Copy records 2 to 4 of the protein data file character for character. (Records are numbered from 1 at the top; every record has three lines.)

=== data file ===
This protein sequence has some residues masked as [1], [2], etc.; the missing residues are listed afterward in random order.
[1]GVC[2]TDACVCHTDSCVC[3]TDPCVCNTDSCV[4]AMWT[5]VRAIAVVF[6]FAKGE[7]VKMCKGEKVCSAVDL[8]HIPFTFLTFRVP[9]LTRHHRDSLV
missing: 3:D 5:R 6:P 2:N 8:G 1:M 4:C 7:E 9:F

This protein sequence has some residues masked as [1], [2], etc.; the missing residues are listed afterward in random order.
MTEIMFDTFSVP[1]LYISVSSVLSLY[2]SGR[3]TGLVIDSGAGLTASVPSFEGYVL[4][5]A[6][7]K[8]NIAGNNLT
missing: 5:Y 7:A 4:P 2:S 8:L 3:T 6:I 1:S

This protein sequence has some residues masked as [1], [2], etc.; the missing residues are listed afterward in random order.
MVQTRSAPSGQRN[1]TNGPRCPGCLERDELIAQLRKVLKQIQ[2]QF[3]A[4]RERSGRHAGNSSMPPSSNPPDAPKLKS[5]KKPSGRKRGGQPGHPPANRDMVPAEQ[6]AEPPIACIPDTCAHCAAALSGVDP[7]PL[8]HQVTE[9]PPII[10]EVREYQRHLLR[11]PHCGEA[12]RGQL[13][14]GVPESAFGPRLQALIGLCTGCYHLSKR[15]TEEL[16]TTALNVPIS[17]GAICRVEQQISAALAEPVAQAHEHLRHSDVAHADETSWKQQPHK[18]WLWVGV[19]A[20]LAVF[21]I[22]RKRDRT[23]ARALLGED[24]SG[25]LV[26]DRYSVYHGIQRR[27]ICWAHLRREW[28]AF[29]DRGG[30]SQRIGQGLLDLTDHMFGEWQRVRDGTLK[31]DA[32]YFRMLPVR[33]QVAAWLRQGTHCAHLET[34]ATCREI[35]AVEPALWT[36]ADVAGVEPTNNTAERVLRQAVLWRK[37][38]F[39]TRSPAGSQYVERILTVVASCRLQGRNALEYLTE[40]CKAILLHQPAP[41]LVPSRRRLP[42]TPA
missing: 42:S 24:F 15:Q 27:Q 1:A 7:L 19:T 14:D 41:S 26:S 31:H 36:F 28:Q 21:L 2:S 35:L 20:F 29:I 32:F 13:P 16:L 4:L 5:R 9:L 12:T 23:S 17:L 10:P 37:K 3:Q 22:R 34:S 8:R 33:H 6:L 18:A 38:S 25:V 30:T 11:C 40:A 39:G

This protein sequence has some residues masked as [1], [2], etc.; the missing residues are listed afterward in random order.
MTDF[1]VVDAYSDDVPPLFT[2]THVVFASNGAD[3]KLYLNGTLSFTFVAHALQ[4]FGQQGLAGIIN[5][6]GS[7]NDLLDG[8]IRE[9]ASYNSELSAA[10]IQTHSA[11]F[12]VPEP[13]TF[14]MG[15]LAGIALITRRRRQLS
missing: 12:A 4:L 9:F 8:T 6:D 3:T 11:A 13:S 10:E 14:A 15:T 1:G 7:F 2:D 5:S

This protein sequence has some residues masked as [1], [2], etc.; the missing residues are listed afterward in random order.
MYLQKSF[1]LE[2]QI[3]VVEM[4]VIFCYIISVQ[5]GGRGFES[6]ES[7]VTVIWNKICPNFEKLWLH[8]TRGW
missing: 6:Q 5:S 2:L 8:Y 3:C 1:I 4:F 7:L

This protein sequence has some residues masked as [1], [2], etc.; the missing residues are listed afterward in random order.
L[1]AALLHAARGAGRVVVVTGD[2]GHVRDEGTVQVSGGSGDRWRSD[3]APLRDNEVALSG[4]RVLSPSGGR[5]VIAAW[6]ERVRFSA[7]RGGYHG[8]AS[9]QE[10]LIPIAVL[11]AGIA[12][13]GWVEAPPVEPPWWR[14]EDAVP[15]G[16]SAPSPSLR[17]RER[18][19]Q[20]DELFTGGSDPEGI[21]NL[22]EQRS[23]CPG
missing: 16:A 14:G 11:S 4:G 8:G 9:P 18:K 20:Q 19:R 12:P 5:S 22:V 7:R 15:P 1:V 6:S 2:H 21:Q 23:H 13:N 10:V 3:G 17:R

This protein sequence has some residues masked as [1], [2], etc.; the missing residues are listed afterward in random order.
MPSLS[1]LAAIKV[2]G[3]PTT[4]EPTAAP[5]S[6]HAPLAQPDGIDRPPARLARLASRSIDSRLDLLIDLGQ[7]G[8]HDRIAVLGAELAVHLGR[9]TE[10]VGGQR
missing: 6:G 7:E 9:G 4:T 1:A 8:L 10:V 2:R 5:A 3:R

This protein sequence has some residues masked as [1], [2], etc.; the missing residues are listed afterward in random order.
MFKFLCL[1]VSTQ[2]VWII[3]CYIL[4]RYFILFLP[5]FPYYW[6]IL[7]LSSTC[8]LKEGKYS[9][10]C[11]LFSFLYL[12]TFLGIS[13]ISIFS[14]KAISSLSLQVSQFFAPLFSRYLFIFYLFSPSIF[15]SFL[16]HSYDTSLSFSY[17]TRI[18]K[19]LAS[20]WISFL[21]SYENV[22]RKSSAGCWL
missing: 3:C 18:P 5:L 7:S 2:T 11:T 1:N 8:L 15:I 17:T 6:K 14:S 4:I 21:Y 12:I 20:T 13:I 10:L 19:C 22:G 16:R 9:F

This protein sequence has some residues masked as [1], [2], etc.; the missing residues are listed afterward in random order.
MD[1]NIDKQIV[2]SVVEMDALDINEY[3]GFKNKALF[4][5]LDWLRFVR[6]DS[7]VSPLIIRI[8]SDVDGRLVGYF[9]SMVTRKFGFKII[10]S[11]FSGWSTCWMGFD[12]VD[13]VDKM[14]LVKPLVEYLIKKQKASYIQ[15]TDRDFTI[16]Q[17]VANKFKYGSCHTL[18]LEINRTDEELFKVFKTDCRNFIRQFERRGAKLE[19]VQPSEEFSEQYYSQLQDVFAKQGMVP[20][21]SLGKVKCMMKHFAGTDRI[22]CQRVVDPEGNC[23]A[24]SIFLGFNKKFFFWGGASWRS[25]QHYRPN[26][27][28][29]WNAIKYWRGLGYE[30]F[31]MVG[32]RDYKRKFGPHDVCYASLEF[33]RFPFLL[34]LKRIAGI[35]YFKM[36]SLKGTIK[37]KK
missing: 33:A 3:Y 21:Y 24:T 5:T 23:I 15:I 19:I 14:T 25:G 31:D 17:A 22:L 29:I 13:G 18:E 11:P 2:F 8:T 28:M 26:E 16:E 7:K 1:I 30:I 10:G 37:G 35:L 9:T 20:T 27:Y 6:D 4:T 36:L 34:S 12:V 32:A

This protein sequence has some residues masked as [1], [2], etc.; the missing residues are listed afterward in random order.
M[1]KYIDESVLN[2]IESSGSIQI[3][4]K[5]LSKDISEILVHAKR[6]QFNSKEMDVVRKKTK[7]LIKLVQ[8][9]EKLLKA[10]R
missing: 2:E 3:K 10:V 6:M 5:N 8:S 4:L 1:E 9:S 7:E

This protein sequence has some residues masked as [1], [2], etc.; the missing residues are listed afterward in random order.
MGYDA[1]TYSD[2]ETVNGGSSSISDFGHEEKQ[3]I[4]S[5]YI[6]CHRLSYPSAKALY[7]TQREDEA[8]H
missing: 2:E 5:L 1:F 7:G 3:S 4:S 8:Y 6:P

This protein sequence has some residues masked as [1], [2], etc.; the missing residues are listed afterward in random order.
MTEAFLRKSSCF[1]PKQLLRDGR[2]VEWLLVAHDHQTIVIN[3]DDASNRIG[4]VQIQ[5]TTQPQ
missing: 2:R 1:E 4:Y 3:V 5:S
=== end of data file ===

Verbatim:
This protein sequence has some residues masked as [1], [2], etc.; the missing residues are listed afterward in random order.
MTEIMFDTFSVP[1]LYISVSSVLSLY[2]SGR[3]TGLVIDSGAGLTASVPSFEGYVL[4][5]A[6][7]K[8]NIAGNNLT
missing: 5:Y 7:A 4:P 2:S 8:L 3:T 6:I 1:S

This protein sequence has some residues masked as [1], [2], etc.; the missing residues are listed afterward in random order.
MVQTRSAPSGQRN[1]TNGPRCPGCLERDELIAQLRKVLKQIQ[2]QF[3]A[4]RERSGRHAGNSSMPPSSNPPDAPKLKS[5]KKPSGRKRGGQPGHPPANRDMVPAEQ[6]AEPPIACIPDTCAHCAAALSGVDP[7]PL[8]HQVTE[9]PPII[10]EVREYQRHLLR[11]PHCGEA[12]RGQL[13][14]GVPESAFGPRLQALIGLCTGCYHLSKR[15]TEEL[16]TTALNVPIS[17]GAICRVEQQISAALAEPVAQAHEHLRHSDVAHADETSWKQQPHK[18]WLWVGV[19]A[20]LAVF[21]I[22]RKRDRT[23]ARALLGED[24]SG[25]LV[26]DRYSVYHGIQRR[27]ICWAHLRREW[28]AF[29]DRGG[30]SQRIGQGLLDLTDHMFGEWQRVRDGTLK[31]DA[32]YFRMLPVR[33]QVAAWLRQGTHCAHLET[34]ATCREI[35]AVEPALWT[36]ADVAGVEPTNNTAERVLRQAVLWRK[37][38]F[39]TRSPAGSQYVERILTVVASCRLQGRNALEYLTE[40]CKAILLHQPAP[41]LVPSRRRLP[42]TPA
missing: 42:S 24:F 15:Q 27:Q 1:A 7:L 19:T 14:D 41:S 26:S 31:H 36:F 28:Q 21:L 2:S 35:L 20:F 29:I 32:F 13:P 16:L 4:L 5:R 9:L 12:T 23:S 17:L 10:P 37:K 3:Q 22:R 34:S 8:R 33:H 6:L 18:A 38:S 25:V 30:T 11:C 40:A 39:G

This protein sequence has some residues masked as [1], [2], etc.; the missing residues are listed afterward in random order.
MTDF[1]VVDAYSDDVPPLFT[2]THVVFASNGAD[3]KLYLNGTLSFTFVAHALQ[4]FGQQGLAGIIN[5][6]GS[7]NDLLDG[8]IRE[9]ASYNSELSAA[10]IQTHSA[11]F[12]VPEP[13]TF[14]MG[15]LAGIALITRRRRQLS
missing: 12:A 4:L 9:F 8:T 6:D 3:T 11:A 13:S 10:E 14:A 15:T 1:G 7:F 2:D 5:S